I really don't see flying overall as a major problem: only misuse of flying. In terms of a catholic analogy it might be the difference between sex in marriage and 'wilful fornication' (albeit it back in the real world I see current Catholic dogma as being as major a contributer to climate change as unnecessary flying, as the idiotic church view on contraception leads to poor families in the developing world ending up being too large a burden on local limited resources). On work and even on the enviromentalists front, I see some flight destinations as important enough to attend (and using a boat, aside from figurehead actions by the likes of Greta, wastes time that could be much better spent campaigning.... and cargo shipping in particular is a pretty enviromentally dirty business... one reason so many ships use flags of convenience).
In the end world political change is the only fix for global warming. To help the UK end of that is why I advised UKC to vote Green in safe seats. Climate change is arguably our most urgent and serious challenge, yet it was too far down the list of concerns in the campaigning in the media last month, apart from for the Greens.
I made no claims.
There is a widely held assumption that participation in climbing and the outdoors has increased is backed by a number of factors:
I have lost count of the number of articles citing the outdoors as a growth area, the growth of supporting industries-somebody must be buying all that stuff, the increase in provision for the outdoors;more walls, trail centres, races, and the emergence of those oxymoronic mountain festivals. To name but a few. Given that, I will pass the burden of substantiating your claim back to you.
With regard to the trainers/top roping business. This is snobbery, a climber with a rack and a pair of rock shoes has no greater entitlement than a top roper in trainers. The nature of the routes climbed in such a manner means any wear would not be to the detriment of a rubber clad hone such as yourself. Similarly, routes which can be climbed wet tend towards having holds.
You are wrong about gift aid. Public services trump charities, it is why they are public services and charities are charities (yes, there is some noise around the peripheries)
No claims eh? You said: "The main drivers for increased participation come from those who make money out of our sport. More punters, more cash. The crags are quite busy enough for most of us."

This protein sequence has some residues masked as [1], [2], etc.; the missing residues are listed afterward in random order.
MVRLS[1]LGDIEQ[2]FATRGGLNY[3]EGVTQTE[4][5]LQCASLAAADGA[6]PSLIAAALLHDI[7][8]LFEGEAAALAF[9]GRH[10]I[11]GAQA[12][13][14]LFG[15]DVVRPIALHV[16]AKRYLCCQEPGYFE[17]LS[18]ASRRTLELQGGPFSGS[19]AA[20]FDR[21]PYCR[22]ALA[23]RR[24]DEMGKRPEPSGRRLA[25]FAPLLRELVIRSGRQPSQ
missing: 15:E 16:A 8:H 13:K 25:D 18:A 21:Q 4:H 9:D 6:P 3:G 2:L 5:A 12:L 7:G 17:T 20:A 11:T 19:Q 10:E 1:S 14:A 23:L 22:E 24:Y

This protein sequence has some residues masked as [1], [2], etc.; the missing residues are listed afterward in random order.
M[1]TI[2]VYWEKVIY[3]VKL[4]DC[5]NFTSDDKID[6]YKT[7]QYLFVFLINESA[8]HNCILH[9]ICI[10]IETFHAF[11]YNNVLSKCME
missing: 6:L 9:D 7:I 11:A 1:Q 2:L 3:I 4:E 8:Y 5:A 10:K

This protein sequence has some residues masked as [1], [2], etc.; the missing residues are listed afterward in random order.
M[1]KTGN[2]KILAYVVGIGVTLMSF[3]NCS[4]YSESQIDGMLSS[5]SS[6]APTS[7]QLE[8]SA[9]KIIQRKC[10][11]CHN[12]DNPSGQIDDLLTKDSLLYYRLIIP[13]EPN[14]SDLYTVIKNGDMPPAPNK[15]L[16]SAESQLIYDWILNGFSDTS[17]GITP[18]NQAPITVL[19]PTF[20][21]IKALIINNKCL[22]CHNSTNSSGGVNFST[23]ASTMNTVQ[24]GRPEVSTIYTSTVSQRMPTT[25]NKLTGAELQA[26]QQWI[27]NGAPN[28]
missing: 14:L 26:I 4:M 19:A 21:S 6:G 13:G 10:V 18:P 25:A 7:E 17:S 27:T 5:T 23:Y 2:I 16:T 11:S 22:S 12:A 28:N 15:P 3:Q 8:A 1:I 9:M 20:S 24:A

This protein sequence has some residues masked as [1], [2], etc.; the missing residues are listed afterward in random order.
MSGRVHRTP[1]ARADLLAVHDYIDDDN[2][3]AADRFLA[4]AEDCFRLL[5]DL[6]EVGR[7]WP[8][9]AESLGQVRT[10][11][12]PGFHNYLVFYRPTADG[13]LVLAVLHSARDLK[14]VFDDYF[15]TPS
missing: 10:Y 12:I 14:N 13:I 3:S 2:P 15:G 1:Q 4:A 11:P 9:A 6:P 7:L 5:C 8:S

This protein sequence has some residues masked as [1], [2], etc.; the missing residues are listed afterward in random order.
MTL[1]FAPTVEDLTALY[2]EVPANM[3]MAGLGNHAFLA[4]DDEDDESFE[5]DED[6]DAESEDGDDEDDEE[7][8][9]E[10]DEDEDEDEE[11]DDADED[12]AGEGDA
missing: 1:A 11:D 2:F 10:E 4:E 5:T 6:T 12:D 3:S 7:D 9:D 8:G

Where are all these increases in participation on our crags due to those making money out of our sport? In my view you are talking nonsense and have certainly given no evidence for what you claim. Also, who appointed you to speak on behalf of "most of us" crag users?
Trying to hide a switch in your reply to "the outdoors" ( from "crags") will fool no one. Sure the outdoors has had more participants, but I even doubt most of those are due to "those making money out of our sport" (whatever you mean by "our sport "in the context of the "outdoors"... does that include outdoor team sports?)
Pretty much every trained leader of an outdoor group I know understands having beginners in dirty trainers on a top rope is bad ethics. Mountain Training assesses understanding of such crag ethics. Even so, this is all about ethics not about rules.. feel free to fight for the rights for people to be thoughtless vandals. Even for chipping routes no one gets arrested.
Unlike some climbers (whom I would regard as maybe being a bit OTT ethically) I normally don't have ethical concerns with experienced climbers trad climbing wet routes in boots or approach shoes (the main exception being on soft sandstones). In my experience way more people enjoyed such type 2 fun in the 80s than now.
I think you mean that you think I'm wrong about gift aid: just saying it doesn't mean its true. The government advice on the matter hardly indicates a problem.
Lets murder some Tory land owners and plan trees on the high fells and moorland.
Car sharing & carbon offsetting?
Give me a f*cking break, we used to hitch and sleep under brides, in Barns, caves, and at the crags
If you have unwanted ropes give them to the gypsies
This week's Friday Night Video is an extra from the new film from Dark Sky Media: Undiscovered. The film explores Dave's obsession with exploration and climbing new routes in some of Scotland's most remote and scenic corners. This outtake...